I don’t know about anyone else, but I’ve spent an inordinate amount of time watching gardening videos on YouTube this past year. Between quarantine and my knee surgery, I have’t been able to do much; and with this long winter, I’ve needed to be reminded that the green will come again.

I’ve found a lot of vloggers I like, but the downside (?) is that they’ve inspired me to expand my garden from just veggies to include flowers–most of which I’ve never even heard of, much less grown. And many of them are not grown from seed.

Dahlias

Lavender Perfection

Dahlias seem to be the big flower this year. Floret Flowers, a small family flower farm in the Pacific Northwest, is very influential in the cut-flower industry (the flower version of market farmers). They just put out a new book on dahlias, Discovering Dahlias, which has really amped up the buzz. Dahlias are one of those weird plants that have a huge amount of variability in their DNA, so the only way to guarantee what type and color of flower you’ll get is to divide up a tuber (or take a cutting from a growing tuber). You can grow them from seed–I’ll be doing both this year–but with the seeds, it’s a total toss up what type of dahlia you’ll get. The seed mixes I’m planting are Unwins Mix (Baker Creek); Redskin Mix (Pinetree Seeds); and Dwarf Cactus Mix (RH Shumway’s). They will not be as big nor as luxuriant as the flowers from the tubers, however.

Dahlis are a bit finicky; the are not frost hardy, and so in my zone (5a/b) we have to dig them out each fall and store them overwinter. The bonus of this is that, like most tubers, they multiply when they are planted; you’ll usually end up with more than you started. (Which is awesome, because dahlia tubers are expensive.) Swan Island is the oldest dahlia farm in the US; and Floret Flowers usually grows dahlias ,but took this year off so they could build up their stock again. Both of these farms are pretty expensive, however. The best prices I’ve found on dahlias (non-wholesale) is from Longfield Gardens in New Jersey. However, no matter which company you try, most dahlia tuber varieties are already sold out. The ones I’ve ordered are scheduled to be delivered mid-April.

Here are some of the dahlias I’ll be growing from tubers:

“Dinner plate” dahlias (7″-10″ blooms) Left to right: Fleurel; Lavender Perfection; Noordwijks Glorie; Thomas Edison; Vancouver; and Cafe au Lait. Cafe au Lait is considered one of the most desirable dahlias, and is often used in bridal bouquets.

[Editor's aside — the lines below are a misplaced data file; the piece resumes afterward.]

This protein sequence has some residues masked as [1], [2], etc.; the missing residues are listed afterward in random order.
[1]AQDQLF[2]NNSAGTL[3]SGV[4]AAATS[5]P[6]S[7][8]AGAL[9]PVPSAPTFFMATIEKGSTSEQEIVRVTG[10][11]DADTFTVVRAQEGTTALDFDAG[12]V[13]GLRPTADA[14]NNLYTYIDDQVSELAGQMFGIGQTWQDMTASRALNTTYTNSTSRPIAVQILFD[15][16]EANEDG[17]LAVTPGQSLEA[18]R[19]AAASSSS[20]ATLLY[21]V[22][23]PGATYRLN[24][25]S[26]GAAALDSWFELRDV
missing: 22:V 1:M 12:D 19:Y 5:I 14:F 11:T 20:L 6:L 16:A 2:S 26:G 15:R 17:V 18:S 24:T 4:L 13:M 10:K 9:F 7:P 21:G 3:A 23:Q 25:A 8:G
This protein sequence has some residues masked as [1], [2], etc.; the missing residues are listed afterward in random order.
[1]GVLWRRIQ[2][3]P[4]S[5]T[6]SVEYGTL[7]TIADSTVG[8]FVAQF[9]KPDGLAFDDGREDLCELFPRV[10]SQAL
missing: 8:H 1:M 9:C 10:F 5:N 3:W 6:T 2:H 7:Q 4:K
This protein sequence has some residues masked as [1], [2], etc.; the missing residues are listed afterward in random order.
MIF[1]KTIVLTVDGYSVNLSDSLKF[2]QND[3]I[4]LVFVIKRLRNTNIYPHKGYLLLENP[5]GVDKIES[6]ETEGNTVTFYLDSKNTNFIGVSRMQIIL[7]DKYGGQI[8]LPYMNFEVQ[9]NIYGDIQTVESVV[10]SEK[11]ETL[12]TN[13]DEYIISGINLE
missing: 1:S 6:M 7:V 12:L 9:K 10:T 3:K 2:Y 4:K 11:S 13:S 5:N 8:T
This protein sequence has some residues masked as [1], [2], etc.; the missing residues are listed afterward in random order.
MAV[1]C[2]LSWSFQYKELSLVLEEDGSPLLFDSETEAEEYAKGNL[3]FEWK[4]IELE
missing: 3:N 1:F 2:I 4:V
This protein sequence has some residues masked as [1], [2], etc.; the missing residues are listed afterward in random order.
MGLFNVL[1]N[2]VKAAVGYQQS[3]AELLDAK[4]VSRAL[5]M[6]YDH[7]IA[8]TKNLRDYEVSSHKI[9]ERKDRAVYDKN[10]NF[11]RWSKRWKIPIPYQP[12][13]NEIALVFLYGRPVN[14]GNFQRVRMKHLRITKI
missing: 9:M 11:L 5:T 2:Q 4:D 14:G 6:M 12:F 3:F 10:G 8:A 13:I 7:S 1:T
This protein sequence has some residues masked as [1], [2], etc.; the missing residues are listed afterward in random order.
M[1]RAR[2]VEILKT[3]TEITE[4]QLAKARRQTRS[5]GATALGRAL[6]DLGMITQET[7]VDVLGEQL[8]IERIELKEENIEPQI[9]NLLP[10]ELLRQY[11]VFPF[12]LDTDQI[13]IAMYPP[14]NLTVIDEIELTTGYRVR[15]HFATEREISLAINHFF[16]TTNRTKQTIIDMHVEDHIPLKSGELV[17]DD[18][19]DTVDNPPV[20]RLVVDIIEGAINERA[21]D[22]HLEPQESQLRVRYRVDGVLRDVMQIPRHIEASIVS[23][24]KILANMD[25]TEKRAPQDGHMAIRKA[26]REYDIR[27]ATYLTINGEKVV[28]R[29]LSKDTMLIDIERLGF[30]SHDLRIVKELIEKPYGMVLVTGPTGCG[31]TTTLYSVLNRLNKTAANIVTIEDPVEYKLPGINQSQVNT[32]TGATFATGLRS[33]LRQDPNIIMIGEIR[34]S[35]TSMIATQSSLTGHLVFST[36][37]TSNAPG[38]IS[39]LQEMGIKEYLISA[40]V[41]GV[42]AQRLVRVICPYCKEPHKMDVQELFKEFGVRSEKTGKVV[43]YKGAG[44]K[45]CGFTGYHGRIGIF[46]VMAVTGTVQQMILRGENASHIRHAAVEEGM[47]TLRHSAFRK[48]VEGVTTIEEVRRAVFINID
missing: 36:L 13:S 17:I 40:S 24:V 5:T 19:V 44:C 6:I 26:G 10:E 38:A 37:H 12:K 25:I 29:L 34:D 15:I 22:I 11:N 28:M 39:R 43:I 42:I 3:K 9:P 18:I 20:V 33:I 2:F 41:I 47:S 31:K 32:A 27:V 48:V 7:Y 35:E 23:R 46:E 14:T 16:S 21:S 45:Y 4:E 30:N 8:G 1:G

Other dahlias–“Pom Pon” Dahlias (4″ blooms) Left to right: Black Satin; Cheers; Great Silence.

Ranunculus

Those darn YouTube gardeners have also turned me on to another type of flower I’d never heard of: ranunculus. Ranunculus are grown from corms (kind of like really small tubers) and from what I understand, they are almost as pretty as dahlias but are not nearly as finicky. They like cold weather and can be planted as soon as soil can be worked. Of courser, my orders won’t be delivered until mid-April, as that’s when the flower companies have decided that they should be planted in my zone, but next year I should be able to get them in the ground much sooner. I’ve decided to go much less dramatic with the ranunculus colors as well. Left to right: Picotree Red/Yellow (Longfield Gardens); Tecolote® Pastel Mix; and Tecolote® Rose (Easy to Grow Bulbs).

Finally, I’ve also ordered my absolute favorite flower, Night-Blooming Jasmine. Night-blooming jasmine is actually not a real jasmine; it’s a jessamine, which is a member of the nightshade family. Technically night-blooming jasmine is not perennial in my area, as they can’t handle frost; but I’ve been told that if I keep them potted and bring them inside to overwinter, they should survive. So that’s my plan. 🙂 I absolutely *love* the smell of their flowers; regular jasmine just does not compare, and I’ve desperately missed their smell since I moved back to IL.

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